By David Minsky
By Jen Mangham
By Bill Wisser
By Laine Doss
By Bill Wisser
By Dana De Greff
By Laine Doss
By Zachary Fagenson
Are there any two cities more different than Key West and Coral Gables? The self-described "City Beautiful" is as anal-retentive as a bucketful of Imodium AD. There are regulations that tell you what color you can paint your house, what animals you can keep as pets. You have to get a permit to paint your front door. Park a pickup truck in your driveway overnight and the city will send someone around in the morning to rap your knuckles with a yardstick.
Key West, on the other hand, is the "City Whatever." The only regulations anyone pays attention to are those requiring every tourist to get stinking drunk at Sloppy Joe's and every serenading musician to play at least one annoying Jimmy Buffett tune. For all anyone in the Conch Republic cares, you can park a pickup truck on your roof.
Trying to put these two cities together is like arranging the marriage of Marilyn Manson and Laura Bush. But drive down Red Road almost to Coral Way and there it is: Key West by the Gables. Marilyn, meet your lawfully wedded ... First Lady.
2238 SW 57th Ave.
Miami, FL 33155-2235
Key West by the Gables comes by its pedigree honestly, though. It is, after all, cheek-to-cheek with oh-so-tony Coral Gables, and owners Mario Palazon and Lina Barroso hail from a family of Key West restaurateurs. Plus the place has old-fashioned Keys charm up the wazoo. The colorful, nouveau fish shack dining room is complete with a bicycle hanging from the ceiling, assorted Fantasy Fest trinkets, and a mural of Ernest Hemingway painted on a back wall. There's also a small bar, a retail fish counter where you can purchase seafood to go or have it prepared on the premises, and a tiny stage for live music.
As with most Keys restaurants, service is both neighborly and clueless. Unlike most of them, KWBTG boasts a smart roster of interesting and reasonably priced wines. Even better and more unusual, the food doesn't suck. Actually it's pretty good, even if it is served on plastic plates and eaten with plastic utensils. Cheap, too, and plenty of it.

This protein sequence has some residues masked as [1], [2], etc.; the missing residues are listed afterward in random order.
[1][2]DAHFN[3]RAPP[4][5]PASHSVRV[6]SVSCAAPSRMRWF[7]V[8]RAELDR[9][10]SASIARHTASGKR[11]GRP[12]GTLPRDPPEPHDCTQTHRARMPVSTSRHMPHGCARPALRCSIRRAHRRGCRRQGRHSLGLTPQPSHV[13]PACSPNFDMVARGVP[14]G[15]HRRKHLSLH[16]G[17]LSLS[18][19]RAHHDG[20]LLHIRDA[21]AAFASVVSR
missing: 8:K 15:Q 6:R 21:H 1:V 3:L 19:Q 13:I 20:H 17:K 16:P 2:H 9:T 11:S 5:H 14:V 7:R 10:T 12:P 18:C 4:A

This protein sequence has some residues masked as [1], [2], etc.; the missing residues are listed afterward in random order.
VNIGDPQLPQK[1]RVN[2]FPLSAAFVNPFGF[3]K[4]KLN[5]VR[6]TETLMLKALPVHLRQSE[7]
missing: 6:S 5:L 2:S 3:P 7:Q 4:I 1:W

Consider some of the only conch fritters on either side of Ocean Reef that are truly worth eating. Six golf ball-size fritters were subtly flavored with scallions and red pepper, fried crisp on the outside and tender and surprisingly light inside. Tostones Hemingway were rather more exotic. The thick mashed plantain pancakes were topped with "blue crab enchilado," the o at the end indicating a sort of rustic crab stew that was a little spicy, a little savory, and loaded with crab.
Of course any Keys eatery worthy of its sunsets must have a fried shrimp basket, so naturally KWBTG does too. Like the fritters, these crustaceans put most of their island counterparts to shame. But the generous portion of fresh-tasting Key West pinks, fried crisp and virtually grease-free, crowned a tangle of distressingly limp and soggy fries that was an insult to the union of potatoes and hot oil.
Luckily the kitchen here does more than just fry. A hefty grouper steak was as carefully grilled as that of any hoity South Beach seafood palace, doused with tangy lemon butter sauce, and laid atop gently wilted spinach with a side of paprika-dusted mashed potatoes. Those munchies never had a chance.
Key lime pie, perhaps the islands' chief contribution to things culinary, was appropriately tart, rich, and creamy, and would have been demolished down to the last crumb if its crust hadn't been burned blacker than the inside of a bong. Still, for a taste of the City Whatever without the buttheaded retentiveness of the City Beautiful, you won't do better than Key West by the Gables.